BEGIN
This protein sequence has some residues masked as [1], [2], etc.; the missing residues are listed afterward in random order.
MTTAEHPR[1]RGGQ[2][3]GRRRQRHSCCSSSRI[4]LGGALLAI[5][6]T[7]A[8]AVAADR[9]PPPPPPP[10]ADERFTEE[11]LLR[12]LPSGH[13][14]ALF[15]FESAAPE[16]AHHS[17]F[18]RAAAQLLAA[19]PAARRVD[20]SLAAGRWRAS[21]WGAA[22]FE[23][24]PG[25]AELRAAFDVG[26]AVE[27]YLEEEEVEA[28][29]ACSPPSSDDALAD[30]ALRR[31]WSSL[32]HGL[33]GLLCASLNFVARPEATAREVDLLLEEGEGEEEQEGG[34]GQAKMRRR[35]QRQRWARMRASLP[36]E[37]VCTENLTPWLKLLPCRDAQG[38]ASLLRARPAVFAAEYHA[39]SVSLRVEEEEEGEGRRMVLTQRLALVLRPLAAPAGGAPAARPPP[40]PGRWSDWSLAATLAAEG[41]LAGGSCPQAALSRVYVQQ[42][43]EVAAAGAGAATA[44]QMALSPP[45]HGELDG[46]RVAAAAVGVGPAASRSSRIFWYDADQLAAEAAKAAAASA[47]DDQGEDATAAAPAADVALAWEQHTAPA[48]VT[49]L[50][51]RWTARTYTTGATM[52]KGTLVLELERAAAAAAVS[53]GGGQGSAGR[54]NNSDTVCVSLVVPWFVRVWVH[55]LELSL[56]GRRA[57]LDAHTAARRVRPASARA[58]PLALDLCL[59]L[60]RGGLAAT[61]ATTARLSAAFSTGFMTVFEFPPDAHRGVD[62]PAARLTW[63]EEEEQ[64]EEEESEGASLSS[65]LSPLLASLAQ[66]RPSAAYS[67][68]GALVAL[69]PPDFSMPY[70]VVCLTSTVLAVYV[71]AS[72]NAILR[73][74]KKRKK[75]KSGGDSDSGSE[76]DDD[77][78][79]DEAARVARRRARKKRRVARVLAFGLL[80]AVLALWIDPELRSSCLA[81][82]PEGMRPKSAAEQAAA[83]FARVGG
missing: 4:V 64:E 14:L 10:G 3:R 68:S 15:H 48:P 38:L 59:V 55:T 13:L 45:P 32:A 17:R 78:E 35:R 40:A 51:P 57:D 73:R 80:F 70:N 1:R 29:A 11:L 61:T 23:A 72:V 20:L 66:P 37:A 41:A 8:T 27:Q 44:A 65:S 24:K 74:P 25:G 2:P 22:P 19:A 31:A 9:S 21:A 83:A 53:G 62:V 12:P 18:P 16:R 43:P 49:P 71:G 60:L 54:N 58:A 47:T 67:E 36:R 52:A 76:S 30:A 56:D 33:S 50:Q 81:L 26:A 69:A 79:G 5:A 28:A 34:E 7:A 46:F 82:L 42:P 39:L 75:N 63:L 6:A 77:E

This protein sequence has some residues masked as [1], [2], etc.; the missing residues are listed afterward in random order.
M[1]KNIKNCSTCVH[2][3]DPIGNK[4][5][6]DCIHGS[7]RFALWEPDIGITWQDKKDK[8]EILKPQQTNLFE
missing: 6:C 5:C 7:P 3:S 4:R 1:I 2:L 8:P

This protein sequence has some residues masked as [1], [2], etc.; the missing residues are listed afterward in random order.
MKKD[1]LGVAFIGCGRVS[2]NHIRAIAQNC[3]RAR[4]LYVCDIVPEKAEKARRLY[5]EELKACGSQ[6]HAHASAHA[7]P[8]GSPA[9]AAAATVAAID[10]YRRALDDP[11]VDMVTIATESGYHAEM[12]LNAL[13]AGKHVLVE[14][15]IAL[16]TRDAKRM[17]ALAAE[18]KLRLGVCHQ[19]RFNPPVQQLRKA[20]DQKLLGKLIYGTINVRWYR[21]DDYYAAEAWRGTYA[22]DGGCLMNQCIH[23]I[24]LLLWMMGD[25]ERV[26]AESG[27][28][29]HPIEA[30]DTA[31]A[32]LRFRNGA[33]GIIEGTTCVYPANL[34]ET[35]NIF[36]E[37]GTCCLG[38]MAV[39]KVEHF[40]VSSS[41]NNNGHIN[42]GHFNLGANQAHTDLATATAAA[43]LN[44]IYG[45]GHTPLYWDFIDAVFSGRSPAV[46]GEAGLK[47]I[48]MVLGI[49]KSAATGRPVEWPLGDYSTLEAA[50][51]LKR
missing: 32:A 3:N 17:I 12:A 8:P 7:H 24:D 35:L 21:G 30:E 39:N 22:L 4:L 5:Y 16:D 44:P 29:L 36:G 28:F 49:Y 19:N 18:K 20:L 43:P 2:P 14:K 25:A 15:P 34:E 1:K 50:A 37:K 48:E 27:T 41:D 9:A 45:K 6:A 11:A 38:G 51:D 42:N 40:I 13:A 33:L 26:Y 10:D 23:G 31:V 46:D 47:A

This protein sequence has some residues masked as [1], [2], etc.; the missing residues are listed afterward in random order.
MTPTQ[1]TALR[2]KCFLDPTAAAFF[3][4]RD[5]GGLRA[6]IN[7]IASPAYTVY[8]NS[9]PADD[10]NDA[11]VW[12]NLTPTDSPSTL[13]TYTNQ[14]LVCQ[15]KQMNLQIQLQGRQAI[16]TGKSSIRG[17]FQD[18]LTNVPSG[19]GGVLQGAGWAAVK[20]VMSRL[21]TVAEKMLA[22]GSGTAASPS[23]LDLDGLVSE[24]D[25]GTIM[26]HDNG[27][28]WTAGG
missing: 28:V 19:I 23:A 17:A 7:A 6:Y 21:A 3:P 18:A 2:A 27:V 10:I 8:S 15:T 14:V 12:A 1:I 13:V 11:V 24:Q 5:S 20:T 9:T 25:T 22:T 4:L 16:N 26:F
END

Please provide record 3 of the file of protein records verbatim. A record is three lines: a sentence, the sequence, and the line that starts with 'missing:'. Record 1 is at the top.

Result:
This protein sequence has some residues masked as [1], [2], etc.; the missing residues are listed afterward in random order.
MKKD[1]LGVAFIGCGRVS[2]NHIRAIAQNC[3]RAR[4]LYVCDIVPEKAEKARRLY[5]EELKACGSQ[6]HAHASAHA[7]P[8]GSPA[9]AAAATVAAID[10]YRRALDDP[11]VDMVTIATESGYHAEM[12]LNAL[13]AGKHVLVE[14][15]IAL[16]TRDAKRM[17]ALAAE[18]KLRLGVCHQ[19]RFNPPVQQLRKA[20]DQKLLGKLIYGTINVRWYR[21]DDYYAAEAWRGTYA[22]DGGCLMNQCIH[23]I[24]LLLWMMGD[25]ERV[26]AESG[27][28][29]HPIEA[30]DTA[31]A[32]LRFRNGA[33]GIIEGTTCVYPANL[34]ET[35]NIF[36]E[37]GTCCLG[38]MAV[39]KVEHF[40]VSSS[41]NNNGHIN[42]GHFNLGANQAHTDLATATAAA[43]LN[44]IYG[45]GHTPLYWDFIDAVFSGRSPAV[46]GEAGLK[47]I[48]MVLGI[49]KSAATGRPVEWPLGDYSTLEAA[50][51]LKR
missing: 32:A 3:N 17:I 12:A 8:P 7:H 24:D 35:L 21:G 30:E 39:N 22:L 4:L 5:Y 16:D 44:P 29:L 36:G 28:F 49:Y 19:N 18:K 20:L 43:P 2:P 14:K 25:A 15:P 34:E 1:K 50:A 37:K 48:E 27:T 41:D 9:A 45:K 6:A 11:A 38:G 51:D 42:N 40:I 13:A 33:L 26:Y 10:D 23:G 31:V 46:D 47:A